Look behind the signs for the candidates' real agenda


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October 14, 2013

They're back. To the right. To the left. Behind. In front. Yes, election signs with names we know, names we have never heard of, scatter the landscape, signaling it's civic and school board election time.

As citizens, our job is just beginning. First, find out our ward so we know which councillor and trustee represents us. It would be so easy to put our mark by a name we vaguely remember. But given the tenor of the times, that just does not wash. Edmonton is facing the usual bittersweet mixed bag of blessings and blight that hit a boom town.

Now is the time to discover the truth. Why is that person running? What does their campaign literature say? Do they tackle the situations that impact you? Potholes. They are dangerous, tire destroying. Snow removal. That treacherous snow spurs car accidents, folks fall on icy sidewalks ending up in crowded emergency rooms.

Inner city infrastructure crumbles, food banks are over drawn, sprawling suburbs gobble up farmland.

Schools, facing the onslaught of students due to their parents' flooding into the city in search of jobs, increase classroom size, spill over into portables. While we tout our green valley, what will happen to the city centre airport land? The Exeter University Medical School found people have less mental stress and higher life satisfaction when living in greener areas. Which mayoralty candidate, councillors want this?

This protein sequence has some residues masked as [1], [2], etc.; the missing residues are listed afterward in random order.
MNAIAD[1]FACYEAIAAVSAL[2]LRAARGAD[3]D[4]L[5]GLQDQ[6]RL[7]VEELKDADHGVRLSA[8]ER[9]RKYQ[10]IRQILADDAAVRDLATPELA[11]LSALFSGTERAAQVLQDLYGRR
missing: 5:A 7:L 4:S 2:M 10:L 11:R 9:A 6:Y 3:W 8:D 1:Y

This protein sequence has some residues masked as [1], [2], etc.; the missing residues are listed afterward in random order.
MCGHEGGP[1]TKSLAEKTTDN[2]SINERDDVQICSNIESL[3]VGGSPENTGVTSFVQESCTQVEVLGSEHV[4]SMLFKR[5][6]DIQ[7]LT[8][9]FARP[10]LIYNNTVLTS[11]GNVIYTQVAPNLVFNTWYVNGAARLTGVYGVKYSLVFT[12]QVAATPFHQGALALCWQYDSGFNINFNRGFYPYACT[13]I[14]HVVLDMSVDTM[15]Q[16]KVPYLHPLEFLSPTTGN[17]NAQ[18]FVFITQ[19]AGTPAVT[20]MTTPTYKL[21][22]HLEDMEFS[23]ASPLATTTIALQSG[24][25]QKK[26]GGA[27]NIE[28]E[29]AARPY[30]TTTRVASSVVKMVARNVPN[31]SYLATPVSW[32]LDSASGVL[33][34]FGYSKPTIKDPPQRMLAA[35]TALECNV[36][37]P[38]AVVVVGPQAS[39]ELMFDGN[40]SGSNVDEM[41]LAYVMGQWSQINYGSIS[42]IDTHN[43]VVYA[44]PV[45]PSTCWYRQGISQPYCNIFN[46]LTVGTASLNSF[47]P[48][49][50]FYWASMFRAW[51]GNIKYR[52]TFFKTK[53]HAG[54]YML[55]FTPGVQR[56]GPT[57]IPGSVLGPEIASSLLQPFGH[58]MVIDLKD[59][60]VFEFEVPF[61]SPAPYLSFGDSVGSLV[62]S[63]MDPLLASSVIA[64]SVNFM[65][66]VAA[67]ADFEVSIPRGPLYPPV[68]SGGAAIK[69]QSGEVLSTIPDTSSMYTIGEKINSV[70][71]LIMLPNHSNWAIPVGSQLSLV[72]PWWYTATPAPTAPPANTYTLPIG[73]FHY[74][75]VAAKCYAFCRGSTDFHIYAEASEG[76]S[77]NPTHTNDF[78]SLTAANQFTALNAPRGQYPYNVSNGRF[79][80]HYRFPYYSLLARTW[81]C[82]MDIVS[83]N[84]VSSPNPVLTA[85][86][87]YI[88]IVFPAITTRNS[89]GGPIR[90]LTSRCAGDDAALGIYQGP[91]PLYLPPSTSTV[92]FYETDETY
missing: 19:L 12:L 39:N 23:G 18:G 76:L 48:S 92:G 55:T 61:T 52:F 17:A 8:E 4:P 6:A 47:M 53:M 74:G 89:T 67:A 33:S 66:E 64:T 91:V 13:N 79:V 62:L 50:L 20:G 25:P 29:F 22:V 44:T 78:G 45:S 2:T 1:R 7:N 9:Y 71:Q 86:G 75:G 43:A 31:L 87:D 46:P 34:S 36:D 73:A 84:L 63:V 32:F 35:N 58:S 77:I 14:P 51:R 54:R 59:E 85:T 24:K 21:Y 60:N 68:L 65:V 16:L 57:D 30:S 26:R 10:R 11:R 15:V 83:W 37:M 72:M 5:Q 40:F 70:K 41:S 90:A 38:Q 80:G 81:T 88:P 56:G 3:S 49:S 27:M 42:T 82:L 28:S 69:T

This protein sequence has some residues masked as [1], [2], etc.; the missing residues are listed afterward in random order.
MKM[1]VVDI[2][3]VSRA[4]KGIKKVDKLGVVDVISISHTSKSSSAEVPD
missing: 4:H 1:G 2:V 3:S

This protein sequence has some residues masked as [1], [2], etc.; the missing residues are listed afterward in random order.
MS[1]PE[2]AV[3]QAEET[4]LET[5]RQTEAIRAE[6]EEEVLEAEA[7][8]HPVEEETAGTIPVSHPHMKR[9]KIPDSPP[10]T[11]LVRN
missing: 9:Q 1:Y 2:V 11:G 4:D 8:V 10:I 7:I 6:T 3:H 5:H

Now take a drive through the "have not" areas of the various wards. Some down-at-the eaves areas are larger than other. But they are there. Now look for election signs. Most of these lawns are bare even when residents call a candidate and ask for a sign. What does this say? Will the new mayor, councillor, school trustee forget about the interests of those who struggle? Do they care?

This is when one must wonder about just what these people running for office want. What is their agenda? Is municipal politics just a step to provincial, maybe even federal, politics?

Asking about their faith is a fair question. It is our business and it speaks to the candidates' moral fabric.

Once these questions are answered, we just might find that we have what we all want, a committed individual who wants to serve his or her community. If you can, help them get elected. Talk to the people dwelling in the shabbier homes. Find out their concerns. Share with your candidate.

Too often the old saw comes true – we get the leaders we deserve. Then there is the other easy out, saying one's individual vote does not count. Oh yes it does. You know if you have voted.